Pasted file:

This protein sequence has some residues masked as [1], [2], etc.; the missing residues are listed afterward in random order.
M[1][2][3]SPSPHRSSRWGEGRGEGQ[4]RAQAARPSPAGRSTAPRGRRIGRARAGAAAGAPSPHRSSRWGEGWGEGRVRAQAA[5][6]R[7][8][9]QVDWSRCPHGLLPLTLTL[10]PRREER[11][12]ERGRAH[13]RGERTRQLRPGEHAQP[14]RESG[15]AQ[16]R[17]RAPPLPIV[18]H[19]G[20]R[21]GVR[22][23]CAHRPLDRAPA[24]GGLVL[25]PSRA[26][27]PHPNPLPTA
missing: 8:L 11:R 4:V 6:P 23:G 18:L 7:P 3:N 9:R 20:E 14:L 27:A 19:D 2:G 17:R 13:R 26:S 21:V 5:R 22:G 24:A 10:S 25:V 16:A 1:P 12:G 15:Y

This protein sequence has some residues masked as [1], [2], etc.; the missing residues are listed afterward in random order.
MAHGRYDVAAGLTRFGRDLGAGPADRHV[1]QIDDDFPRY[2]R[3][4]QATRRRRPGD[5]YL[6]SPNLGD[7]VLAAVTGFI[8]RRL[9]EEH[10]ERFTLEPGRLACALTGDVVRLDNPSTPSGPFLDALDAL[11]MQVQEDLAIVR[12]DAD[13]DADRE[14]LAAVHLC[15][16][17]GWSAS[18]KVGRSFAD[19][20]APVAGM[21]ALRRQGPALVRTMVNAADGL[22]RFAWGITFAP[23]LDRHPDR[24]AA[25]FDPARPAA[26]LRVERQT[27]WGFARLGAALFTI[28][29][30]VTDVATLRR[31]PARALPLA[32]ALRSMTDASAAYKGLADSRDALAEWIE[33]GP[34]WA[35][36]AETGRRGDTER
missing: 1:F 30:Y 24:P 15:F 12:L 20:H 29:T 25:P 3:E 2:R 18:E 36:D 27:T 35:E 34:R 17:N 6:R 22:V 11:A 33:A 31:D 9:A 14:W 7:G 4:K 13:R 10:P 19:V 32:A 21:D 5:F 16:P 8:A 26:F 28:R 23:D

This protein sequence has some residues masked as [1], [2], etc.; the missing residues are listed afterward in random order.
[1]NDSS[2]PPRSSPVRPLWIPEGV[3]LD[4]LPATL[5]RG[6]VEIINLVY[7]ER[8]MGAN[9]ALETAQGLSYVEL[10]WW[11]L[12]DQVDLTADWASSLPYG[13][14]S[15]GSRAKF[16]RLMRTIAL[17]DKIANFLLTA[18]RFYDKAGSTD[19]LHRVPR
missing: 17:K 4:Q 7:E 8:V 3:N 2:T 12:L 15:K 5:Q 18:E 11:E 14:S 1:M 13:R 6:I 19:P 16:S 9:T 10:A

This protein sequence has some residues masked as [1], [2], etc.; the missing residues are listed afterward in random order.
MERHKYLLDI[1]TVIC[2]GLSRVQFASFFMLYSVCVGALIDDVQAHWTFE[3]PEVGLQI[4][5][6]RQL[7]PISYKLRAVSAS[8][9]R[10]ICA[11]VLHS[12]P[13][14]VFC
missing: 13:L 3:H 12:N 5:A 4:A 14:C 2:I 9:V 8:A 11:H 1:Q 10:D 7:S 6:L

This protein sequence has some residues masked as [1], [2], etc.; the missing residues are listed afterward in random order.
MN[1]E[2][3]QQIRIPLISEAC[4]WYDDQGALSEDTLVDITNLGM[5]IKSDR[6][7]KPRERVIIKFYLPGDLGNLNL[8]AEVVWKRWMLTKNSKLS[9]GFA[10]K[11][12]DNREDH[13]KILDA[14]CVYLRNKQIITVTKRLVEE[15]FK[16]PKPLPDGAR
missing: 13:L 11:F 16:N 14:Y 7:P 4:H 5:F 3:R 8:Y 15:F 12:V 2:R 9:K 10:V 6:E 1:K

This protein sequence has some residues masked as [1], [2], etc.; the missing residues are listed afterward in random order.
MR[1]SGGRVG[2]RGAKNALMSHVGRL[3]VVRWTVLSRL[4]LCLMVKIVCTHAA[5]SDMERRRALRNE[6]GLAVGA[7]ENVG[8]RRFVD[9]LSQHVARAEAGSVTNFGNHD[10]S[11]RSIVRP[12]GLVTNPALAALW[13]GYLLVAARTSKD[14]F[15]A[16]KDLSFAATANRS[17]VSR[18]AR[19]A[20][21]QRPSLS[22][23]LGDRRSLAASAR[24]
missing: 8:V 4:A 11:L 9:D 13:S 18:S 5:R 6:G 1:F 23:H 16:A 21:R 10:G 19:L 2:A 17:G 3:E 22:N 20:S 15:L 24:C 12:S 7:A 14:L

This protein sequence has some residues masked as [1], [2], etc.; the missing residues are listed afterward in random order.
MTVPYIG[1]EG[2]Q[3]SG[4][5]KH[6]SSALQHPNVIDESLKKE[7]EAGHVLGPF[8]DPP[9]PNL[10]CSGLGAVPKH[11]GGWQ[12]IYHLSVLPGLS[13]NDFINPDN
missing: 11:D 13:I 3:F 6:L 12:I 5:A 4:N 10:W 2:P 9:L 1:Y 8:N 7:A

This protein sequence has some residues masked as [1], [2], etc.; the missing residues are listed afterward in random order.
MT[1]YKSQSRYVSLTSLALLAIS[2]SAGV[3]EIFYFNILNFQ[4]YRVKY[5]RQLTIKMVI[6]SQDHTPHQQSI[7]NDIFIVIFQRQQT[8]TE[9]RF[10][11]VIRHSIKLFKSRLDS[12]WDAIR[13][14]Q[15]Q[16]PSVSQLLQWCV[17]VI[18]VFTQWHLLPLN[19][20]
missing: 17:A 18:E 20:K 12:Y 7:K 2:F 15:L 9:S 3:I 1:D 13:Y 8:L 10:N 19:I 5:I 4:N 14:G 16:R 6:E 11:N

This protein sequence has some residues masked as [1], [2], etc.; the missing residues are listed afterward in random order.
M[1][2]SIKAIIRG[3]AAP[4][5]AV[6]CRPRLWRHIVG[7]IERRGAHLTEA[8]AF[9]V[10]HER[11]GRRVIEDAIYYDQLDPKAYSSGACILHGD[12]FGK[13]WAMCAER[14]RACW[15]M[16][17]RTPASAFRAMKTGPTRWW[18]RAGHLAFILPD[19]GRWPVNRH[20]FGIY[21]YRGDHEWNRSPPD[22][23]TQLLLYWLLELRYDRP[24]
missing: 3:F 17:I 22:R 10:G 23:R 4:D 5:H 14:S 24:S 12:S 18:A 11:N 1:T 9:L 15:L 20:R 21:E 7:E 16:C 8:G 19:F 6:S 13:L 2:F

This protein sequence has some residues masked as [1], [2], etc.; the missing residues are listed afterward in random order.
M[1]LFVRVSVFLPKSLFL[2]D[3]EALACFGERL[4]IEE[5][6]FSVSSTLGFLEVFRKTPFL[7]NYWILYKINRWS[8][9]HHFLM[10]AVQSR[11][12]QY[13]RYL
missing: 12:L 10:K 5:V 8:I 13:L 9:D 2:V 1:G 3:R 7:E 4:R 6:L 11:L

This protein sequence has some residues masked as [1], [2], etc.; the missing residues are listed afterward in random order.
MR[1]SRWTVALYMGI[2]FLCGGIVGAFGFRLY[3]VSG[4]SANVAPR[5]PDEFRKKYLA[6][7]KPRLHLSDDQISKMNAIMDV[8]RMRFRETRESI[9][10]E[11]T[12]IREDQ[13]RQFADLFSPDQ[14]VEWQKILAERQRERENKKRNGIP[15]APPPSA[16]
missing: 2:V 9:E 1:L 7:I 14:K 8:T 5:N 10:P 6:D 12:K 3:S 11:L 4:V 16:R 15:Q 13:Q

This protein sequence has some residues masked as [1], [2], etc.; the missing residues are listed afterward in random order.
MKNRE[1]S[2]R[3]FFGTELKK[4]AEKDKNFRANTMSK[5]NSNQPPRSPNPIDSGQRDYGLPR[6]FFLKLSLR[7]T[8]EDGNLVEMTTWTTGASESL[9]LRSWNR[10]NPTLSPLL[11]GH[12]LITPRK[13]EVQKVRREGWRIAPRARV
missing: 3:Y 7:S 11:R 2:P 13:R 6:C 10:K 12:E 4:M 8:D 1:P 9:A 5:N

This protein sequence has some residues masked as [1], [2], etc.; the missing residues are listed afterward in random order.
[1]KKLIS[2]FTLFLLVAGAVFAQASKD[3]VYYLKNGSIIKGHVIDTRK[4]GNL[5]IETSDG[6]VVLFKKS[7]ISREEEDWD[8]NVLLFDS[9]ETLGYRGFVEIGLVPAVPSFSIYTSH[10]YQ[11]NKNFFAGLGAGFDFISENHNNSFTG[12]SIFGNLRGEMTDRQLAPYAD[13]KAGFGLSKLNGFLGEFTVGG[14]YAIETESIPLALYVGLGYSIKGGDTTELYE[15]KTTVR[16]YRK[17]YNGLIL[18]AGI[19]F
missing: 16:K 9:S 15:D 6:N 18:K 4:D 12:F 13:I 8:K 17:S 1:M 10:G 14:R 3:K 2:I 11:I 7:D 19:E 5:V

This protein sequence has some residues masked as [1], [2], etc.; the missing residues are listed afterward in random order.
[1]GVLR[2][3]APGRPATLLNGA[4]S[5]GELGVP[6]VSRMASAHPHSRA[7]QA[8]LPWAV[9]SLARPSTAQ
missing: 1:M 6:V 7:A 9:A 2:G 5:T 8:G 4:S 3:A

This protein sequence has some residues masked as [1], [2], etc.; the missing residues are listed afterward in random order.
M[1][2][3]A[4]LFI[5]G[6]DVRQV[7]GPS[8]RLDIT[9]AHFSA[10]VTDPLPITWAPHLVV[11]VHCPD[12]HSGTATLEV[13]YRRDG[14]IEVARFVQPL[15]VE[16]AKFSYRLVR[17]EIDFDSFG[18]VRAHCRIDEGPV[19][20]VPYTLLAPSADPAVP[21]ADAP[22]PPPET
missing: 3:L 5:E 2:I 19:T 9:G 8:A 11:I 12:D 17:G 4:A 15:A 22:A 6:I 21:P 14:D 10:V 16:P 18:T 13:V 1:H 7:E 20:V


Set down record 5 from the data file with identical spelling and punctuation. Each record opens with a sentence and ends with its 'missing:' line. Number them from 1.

This protein sequence has some residues masked as [1], [2], etc.; the missing residues are listed afterward in random order.
MN[1]E[2][3]QQIRIPLISEAC[4]WYDDQGALSEDTLVDITNLGM[5]IKSDR[6][7]KPRERVIIKFYLPGDLGNLNL[8]AEVVWKRWMLTKNSKLS[9]GFA[10]K[11][12]DNREDH[13]KILDA[14]CVYLRNKQIITVTKRLVEE[15]FK[16]PKPLPDGAR
missing: 13:L 11:F 16:N 14:Y 7:P 4:H 5:F 3:R 8:Y 15:F 12:V 2:R 9:K 10:V 6:E 1:K